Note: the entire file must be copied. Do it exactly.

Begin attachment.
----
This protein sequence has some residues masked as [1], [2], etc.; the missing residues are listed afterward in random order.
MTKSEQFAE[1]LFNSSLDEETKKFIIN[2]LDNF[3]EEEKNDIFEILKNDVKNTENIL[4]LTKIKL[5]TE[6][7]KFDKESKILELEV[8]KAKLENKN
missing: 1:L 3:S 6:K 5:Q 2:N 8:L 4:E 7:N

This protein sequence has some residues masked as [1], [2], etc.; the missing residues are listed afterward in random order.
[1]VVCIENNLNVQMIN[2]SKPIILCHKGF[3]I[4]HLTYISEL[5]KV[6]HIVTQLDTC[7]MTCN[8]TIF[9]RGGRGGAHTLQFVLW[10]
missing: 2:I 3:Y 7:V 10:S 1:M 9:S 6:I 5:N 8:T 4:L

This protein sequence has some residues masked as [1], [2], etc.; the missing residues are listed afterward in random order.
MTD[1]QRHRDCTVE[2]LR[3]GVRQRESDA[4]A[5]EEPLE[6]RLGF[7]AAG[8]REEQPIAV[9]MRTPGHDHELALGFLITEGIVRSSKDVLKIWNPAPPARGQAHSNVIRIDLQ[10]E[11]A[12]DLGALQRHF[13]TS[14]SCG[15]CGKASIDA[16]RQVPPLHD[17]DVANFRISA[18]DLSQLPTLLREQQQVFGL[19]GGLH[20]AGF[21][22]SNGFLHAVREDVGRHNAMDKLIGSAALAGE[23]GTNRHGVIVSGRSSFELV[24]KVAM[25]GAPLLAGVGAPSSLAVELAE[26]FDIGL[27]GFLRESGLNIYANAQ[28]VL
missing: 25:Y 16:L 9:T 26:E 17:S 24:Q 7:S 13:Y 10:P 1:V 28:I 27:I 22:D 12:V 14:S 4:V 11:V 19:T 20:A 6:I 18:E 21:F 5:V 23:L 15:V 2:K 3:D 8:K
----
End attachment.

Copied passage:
This protein sequence has some residues masked as [1], [2], etc.; the missing residues are listed afterward in random order.
MTKSEQFAE[1]LFNSSLDEETKKFIIN[2]LDNF[3]EEEKNDIFEILKNDVKNTENIL[4]LTKIKL[5]TE[6][7]KFDKESKILELEV[8]KAKLENKN
missing: 1:L 3:S 6:K 5:Q 2:N 8:L 4:E 7:N

This protein sequence has some residues masked as [1], [2], etc.; the missing residues are listed afterward in random order.
[1]VVCIENNLNVQMIN[2]SKPIILCHKGF[3]I[4]HLTYISEL[5]KV[6]HIVTQLDTC[7]MTCN[8]TIF[9]RGGRGGAHTLQFVLW[10]
missing: 2:I 3:Y 7:V 10:S 1:M 9:S 6:I 5:N 8:T 4:L

This protein sequence has some residues masked as [1], [2], etc.; the missing residues are listed afterward in random order.
MTD[1]QRHRDCTVE[2]LR[3]GVRQRESDA[4]A[5]EEPLE[6]RLGF[7]AAG[8]REEQPIAV[9]MRTPGHDHELALGFLITEGIVRSSKDVLKIWNPAPPARGQAHSNVIRIDLQ[10]E[11]A[12]DLGALQRHF[13]TS[14]SCG[15]CGKASIDA[16]RQVPPLHD[17]DVANFRISA[18]DLSQLPTLLREQQQVFGL[19]GGLH[20]AGF[21][22]SNGFLHAVREDVGRHNAMDKLIGSAALAGE[23]GTNRHGVIVSGRSSFELV[24]KVAM[25]GAPLLAGVGAPSSLAVELAE[26]FDIGL[27]GFLRESGLNIYANAQ[28]VL
missing: 25:Y 16:L 9:T 26:E 17:S 24:Q 7:S 13:Y 10:P 1:V 28:I 27:I 22:D 12:V 14:S 4:V 11:V 19:T 20:A 6:I 18:E 21:F 5:V 23:L 15:V 2:K 3:D 8:K